5 Usual approaches to sustainable development are inadequate. This is because they aim at our becoming more sustainable whilst continuing with the development approaches which led to unsustainability. Achieving sustainability will require us to change existing development approaches, to set goals commensurate with the challenges and measure progress comprehensively.

6 Sustainability is everyone's business because how each of us behaves affects our physical, social and cultural environment. Achieving sustainability will require each of us to think, plan, organise and act on the understanding that we are an integral part of our complex living world so wide spread education and training will be required.

7 An integrative mindset and approach to planning and development is needed. This is because wide spread transformative changes will be required to address the nature, scale and urgency of the challenges while improving in a sustainable way the lives which poorer people have now. Existing unintegrative mindsets and organisational “silos” prevent transformation, hinder improvement and impede innovation and change.


  “Chapter 8 of Agenda 21 calls on countries to improve or restructure the decision-making process so that consideration of socio-economic and environmental issues is fully integrated and a broader range of public participation assured.”  United Nations Division for Sustainable Development.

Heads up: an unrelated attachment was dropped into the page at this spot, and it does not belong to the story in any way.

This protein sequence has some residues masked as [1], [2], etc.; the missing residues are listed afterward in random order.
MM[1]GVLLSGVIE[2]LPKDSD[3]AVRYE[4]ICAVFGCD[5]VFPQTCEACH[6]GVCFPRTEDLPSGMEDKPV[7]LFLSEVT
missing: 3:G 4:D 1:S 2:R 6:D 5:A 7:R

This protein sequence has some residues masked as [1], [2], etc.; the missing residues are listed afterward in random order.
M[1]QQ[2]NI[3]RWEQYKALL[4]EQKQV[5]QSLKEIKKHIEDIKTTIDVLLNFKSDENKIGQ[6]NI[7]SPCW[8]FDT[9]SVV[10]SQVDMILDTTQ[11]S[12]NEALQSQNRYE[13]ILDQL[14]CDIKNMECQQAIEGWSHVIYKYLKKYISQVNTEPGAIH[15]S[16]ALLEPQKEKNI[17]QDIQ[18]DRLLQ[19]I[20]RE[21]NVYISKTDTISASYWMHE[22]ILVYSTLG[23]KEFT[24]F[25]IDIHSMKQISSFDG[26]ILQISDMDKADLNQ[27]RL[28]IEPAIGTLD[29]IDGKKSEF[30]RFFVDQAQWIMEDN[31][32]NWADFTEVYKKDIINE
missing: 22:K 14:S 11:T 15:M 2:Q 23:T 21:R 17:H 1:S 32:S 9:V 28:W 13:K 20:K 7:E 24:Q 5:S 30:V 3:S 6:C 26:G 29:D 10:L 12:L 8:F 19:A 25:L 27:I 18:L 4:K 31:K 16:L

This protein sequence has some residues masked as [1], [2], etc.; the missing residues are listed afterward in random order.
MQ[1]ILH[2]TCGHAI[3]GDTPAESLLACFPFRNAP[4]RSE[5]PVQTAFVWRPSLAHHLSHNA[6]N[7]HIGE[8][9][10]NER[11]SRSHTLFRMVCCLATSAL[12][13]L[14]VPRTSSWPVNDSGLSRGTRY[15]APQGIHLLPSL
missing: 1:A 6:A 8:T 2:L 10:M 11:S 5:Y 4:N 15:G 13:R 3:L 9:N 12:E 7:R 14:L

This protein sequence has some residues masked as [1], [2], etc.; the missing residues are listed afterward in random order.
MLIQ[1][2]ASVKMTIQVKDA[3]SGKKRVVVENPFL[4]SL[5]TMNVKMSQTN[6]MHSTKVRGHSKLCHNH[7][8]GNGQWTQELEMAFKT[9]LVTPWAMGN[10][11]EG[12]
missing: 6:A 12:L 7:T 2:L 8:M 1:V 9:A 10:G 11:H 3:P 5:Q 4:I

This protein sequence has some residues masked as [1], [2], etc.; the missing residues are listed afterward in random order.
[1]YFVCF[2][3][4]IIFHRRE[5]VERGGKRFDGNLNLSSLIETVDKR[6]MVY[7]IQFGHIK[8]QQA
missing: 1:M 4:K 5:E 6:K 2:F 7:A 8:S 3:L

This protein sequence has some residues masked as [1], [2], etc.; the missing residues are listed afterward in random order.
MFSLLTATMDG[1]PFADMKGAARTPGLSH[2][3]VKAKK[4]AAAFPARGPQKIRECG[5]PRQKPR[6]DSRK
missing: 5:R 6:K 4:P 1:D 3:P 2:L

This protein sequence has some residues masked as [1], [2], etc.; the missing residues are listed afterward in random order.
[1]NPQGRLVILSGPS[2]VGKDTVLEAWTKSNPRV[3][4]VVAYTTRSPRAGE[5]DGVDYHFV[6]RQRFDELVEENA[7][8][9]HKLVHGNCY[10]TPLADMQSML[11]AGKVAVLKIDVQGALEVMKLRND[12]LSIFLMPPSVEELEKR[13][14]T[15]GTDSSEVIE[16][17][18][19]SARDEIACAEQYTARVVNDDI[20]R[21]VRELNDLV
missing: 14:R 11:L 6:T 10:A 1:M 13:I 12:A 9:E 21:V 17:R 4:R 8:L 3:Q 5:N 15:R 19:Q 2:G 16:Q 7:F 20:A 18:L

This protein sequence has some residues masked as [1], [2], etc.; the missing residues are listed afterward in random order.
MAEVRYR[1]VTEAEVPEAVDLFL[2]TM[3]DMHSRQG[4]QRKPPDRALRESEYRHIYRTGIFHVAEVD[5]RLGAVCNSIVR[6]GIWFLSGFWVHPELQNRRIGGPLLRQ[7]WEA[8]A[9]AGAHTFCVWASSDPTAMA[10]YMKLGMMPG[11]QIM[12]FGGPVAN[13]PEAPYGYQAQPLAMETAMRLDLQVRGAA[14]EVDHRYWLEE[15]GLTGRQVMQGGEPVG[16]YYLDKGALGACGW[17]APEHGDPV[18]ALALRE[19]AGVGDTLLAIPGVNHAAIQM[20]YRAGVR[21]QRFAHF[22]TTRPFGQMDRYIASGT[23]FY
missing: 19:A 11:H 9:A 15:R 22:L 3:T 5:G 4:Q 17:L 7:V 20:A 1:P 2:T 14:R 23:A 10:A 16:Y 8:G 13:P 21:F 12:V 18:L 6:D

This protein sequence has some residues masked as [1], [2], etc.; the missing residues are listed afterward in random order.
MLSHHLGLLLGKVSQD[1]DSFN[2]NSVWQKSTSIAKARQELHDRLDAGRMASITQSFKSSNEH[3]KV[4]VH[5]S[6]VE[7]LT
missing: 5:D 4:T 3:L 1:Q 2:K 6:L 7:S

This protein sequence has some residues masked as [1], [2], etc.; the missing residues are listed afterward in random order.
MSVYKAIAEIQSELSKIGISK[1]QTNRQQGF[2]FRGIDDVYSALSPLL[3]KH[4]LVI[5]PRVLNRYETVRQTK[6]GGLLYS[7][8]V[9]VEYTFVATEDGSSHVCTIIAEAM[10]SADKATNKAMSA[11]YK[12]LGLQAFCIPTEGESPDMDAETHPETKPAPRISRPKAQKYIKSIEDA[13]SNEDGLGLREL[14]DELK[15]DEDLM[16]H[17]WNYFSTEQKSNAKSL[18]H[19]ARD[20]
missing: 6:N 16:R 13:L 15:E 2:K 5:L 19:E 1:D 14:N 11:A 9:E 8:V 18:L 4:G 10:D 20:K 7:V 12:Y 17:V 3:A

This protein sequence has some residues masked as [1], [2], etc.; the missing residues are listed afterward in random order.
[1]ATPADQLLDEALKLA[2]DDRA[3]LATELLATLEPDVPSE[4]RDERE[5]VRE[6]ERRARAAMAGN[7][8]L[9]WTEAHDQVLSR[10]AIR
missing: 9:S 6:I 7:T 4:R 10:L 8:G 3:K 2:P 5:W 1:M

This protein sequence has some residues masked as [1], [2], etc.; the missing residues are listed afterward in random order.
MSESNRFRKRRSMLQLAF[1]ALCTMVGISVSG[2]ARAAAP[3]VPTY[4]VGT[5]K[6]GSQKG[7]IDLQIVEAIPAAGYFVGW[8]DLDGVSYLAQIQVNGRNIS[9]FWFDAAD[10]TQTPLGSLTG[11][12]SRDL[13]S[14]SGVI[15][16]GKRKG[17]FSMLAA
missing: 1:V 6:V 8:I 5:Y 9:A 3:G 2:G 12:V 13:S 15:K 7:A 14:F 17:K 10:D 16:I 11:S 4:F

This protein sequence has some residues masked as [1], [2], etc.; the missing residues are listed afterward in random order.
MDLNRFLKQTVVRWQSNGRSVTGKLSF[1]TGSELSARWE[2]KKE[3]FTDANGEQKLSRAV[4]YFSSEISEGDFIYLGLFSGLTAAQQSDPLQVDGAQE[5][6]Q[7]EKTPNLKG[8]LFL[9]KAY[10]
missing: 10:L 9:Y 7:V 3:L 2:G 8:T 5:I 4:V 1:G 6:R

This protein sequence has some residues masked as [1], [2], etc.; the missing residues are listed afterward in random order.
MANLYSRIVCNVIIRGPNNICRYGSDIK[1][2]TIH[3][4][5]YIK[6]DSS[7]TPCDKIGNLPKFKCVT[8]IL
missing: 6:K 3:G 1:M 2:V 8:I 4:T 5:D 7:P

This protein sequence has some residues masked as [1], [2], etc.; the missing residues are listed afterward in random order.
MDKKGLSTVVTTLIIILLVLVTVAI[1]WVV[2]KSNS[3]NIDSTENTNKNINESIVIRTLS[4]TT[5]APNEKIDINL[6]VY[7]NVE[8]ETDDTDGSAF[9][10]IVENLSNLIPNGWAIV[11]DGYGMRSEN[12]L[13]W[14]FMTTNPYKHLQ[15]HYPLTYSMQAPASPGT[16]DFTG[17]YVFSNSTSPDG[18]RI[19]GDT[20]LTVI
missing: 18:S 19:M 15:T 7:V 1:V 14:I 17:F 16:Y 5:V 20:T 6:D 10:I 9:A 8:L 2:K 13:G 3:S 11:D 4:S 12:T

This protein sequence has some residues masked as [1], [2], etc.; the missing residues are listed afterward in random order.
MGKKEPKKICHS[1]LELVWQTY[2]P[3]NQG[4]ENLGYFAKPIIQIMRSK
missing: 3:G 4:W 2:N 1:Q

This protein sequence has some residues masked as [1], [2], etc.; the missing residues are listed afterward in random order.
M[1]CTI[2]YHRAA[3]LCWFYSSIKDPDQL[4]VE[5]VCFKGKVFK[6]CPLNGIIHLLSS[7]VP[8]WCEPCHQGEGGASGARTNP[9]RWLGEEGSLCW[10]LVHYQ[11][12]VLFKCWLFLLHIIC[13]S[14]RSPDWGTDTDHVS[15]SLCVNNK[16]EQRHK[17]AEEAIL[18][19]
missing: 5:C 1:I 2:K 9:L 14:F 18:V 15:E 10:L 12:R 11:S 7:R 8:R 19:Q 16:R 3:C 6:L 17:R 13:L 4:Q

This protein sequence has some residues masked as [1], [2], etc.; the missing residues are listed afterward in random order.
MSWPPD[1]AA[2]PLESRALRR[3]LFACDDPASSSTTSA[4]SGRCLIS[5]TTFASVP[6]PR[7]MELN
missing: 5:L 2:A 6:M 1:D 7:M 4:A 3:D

8 In effect, this section redefines “sustainable development” as “Integrative Improvement”, which is development as if people and their physical, social and cultural environments mattered. It discusses how we now think, organise and govern ourselves and outlines a unique science-based approach called Integrative Improvement (II) which addresses directly the fundamental issues of individual and organisational integrity and how human beings relate to their environment. Among other things, Integrative Improvement is a process for integrating the what is and what ought which comes from critical thinking into what you have and what you want. Negotiating the difference between what you have and what you want is, of course, what solving problems is all about so it is at the heart of the Integrative Improvement process for solving the problem of how to achieve sustainable development.

9  To begin, we explain the core principles and processes of Integrative Improvement (II) incomparison with current development approaches and describe its key tools of Integrative Thinking and Integrative Governance. 

Core Principles of Integrative Improvement (II)

10 These are:-

a) II is a “development from below” approach involving everybody. Other development approaches tend to be imposed from the top down and address particular activities or groups.

b) II emphasises dynamic connections, relationships and interactions because it is based on the current scientific understanding of our world as tending to be self-organising with human beings whose minds are naturally integrative. Other approaches tend to accept an earlier view that we live in a world of parts which can and must be managed into a stable state or moved from one stable state to another by top-down managers trained to think unintegratively rather than integratively.